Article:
optionally report actively on the experiences we gained from our application domain, i.e., what is actually possible, where did we need workarounds, what are the limitations of the current approaches and so forth.

Technical details

We built a a aaaadfframework which is capable of computing and executing multi-step adaptation sequences based on semantic descriptions of the available transformation operations [3]. We use OWL-S for representing inputs, outputs, preconditions, and effects (IOPE) and a Prolog-based planning engine that interprets these descriptions and produces adequate adaptation plans. For interoperability reasons, we used the existing MPEG standards as the shared domain ontology, which for instance defines terms that can be used in the IOPE descriptions.

Our framework consists of two major parts, the adaptation decision-taking engine and the resource/description adaptation engine as depicted in Figure 1. The adaptation decision-taking engine is responsible for finding a suitable sequence of transformation steps – the adaptation plan – that can be applied on the multimedia content. The adaptation plan is then forwarded to the resource/description adaptation engine which performs the actual transformation steps on the multimedia resource. In parallel, also the accompanying (MPEG-7) content descriptions are transformed adequately.

The finding of a suitable transformation sequence is modeled as a typical state space planning problem, where actions are applied on an initial state to reach a goal state. In our domain, the start state corresponds to the original multimedia content which is specified by means of MPEG-7 MDS metadata descriptions. The goal state is an adapted version of the multimedia content which satisfies the users’ context (i.e., preferences, device capabilities, and/or network conditions) which are expressed using MPEG-21 DIA descriptions. Actions are the conversion programs that can be applied on the multimedia content and which are described in terms of inputs, outputs, preconditions, and effects (IOPE) by using OWL-S together with SWRL.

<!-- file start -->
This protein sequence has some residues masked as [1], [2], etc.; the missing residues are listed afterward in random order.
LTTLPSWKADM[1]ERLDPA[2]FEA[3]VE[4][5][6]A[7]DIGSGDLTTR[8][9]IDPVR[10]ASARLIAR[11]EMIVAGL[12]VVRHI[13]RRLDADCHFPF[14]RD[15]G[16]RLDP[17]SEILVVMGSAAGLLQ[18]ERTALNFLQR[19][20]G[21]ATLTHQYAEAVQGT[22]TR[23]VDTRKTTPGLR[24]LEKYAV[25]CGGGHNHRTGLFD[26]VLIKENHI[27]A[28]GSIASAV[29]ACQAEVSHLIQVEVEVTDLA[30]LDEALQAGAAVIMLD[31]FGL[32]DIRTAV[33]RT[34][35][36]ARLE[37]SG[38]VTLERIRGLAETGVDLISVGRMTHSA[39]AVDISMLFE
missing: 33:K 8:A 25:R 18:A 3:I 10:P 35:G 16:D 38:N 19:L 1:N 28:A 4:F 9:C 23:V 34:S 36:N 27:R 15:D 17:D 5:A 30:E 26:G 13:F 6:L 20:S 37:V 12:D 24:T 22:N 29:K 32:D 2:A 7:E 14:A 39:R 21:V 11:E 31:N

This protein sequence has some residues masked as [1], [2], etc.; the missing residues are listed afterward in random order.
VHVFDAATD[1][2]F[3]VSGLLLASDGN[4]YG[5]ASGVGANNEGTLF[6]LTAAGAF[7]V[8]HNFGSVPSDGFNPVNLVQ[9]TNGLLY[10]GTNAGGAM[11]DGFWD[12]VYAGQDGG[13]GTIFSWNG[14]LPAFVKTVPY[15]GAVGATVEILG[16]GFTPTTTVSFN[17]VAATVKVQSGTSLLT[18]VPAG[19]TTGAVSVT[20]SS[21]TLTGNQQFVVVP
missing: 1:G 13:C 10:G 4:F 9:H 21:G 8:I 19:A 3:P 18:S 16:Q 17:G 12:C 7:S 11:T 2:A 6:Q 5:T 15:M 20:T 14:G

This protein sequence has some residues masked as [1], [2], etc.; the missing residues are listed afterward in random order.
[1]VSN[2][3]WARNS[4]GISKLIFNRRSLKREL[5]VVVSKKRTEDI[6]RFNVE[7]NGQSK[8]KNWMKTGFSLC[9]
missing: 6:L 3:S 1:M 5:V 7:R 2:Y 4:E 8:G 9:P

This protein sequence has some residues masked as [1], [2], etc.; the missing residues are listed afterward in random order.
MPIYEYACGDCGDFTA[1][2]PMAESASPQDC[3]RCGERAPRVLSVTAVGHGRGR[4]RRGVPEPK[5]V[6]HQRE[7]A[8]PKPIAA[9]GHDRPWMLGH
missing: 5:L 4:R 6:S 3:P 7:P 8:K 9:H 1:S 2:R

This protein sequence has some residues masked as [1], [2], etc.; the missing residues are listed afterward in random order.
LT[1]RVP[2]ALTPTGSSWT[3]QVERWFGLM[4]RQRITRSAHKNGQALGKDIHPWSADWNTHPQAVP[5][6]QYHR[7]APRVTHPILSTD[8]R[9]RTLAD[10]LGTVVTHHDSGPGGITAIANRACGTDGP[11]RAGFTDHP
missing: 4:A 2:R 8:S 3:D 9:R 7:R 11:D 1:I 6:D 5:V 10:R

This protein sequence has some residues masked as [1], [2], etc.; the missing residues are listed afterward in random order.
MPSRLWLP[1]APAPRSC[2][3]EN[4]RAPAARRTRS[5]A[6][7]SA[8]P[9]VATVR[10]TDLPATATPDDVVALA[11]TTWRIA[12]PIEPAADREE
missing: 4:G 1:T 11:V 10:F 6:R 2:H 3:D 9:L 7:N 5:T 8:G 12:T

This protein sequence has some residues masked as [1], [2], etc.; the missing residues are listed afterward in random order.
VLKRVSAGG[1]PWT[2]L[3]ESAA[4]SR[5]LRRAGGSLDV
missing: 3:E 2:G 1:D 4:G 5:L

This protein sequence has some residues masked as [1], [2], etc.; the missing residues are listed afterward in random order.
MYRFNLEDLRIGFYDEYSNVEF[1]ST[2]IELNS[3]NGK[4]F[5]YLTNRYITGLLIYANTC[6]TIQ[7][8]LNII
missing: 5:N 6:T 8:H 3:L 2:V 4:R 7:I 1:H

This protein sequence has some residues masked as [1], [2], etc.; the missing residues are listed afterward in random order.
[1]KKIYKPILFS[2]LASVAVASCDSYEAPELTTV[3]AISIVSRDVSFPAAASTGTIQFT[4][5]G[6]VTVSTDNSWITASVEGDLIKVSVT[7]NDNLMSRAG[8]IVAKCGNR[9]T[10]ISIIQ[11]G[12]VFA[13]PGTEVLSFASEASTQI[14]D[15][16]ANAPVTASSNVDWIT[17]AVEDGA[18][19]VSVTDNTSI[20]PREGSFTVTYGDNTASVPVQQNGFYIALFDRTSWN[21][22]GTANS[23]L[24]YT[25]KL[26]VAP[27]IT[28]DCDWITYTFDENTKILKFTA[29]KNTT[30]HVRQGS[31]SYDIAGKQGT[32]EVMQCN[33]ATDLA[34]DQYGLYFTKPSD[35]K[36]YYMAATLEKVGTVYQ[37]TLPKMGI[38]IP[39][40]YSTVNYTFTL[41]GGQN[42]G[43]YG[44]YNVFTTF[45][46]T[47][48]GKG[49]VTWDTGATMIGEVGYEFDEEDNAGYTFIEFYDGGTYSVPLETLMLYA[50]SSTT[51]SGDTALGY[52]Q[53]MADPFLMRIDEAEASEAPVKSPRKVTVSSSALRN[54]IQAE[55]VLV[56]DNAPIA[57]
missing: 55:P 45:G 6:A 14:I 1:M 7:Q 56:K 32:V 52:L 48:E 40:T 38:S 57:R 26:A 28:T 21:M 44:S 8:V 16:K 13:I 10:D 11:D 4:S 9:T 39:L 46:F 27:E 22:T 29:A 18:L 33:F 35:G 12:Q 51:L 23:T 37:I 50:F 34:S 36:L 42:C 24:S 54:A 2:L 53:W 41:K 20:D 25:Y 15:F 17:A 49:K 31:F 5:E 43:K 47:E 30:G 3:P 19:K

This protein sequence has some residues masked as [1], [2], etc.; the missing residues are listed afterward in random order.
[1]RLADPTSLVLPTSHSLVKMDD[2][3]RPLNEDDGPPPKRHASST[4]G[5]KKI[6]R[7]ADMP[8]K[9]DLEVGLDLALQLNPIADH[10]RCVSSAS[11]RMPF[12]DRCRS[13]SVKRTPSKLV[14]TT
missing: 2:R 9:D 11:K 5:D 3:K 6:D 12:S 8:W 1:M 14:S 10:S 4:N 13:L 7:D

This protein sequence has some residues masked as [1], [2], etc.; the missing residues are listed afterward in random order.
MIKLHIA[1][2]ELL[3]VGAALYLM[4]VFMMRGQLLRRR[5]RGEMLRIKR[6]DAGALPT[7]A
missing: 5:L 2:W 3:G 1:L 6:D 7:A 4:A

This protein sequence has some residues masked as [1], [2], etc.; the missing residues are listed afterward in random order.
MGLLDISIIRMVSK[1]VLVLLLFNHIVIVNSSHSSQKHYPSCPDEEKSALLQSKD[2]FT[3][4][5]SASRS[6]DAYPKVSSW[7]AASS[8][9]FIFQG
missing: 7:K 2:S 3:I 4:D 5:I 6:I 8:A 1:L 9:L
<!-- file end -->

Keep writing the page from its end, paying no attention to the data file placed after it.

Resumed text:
Figure 1: Knowledge-based multimedia adaptation framework [6].


The following simplified example shows the description of the start state and the goal state of a multimedia adaptation problem where an image has to be spatially scaled and the color has to be removed. Note that for the sake of readability we use an informal notation rather than the internal OWL-S representation.

The start state – the MPEG-7 description of the existing multimedia content – can be described as follows:

jpegImage(http://path/to /image.yuv), width(640), height(480), color(true).

The goal state – the MPEG-21 DIA description of the user context – can be described as follows:

jpegImage(file://path/to/image.yuv), horizontal(320), vertical(240), color(false)

The following example shows the description of the spatial scaling operation for images based on the IOPE approach. We omit the similar grey-scaling description for sake of brevity.

Operation: spatialScale

Input:               imageIn, oldWidth, oldHeight, newWidth, newHeight
Output:             imageOut
Preconditions:   jpegImage(imageIn), width(oldWidth), height(oldHeight)
Effects:                        jpegImage(imageOut), width(newWidth), height(newHeight),
                        horizontal(newWidth), vertical(newHeight)

The adaptation framework features standard read and write operations used to read images from input sources and write images to output sources. The computed adaptation plan of the adaptation decision taking engine may look like as follows:

1.       read(http://path/to/image.yuv, outImage1)

2.       spatialScale(outImage1, 640, 480, 320, 240, outImage2)

3.       greyscale(outImage2,outImage3)

4.       write(outImage3, file://path/to/output/image.yuv)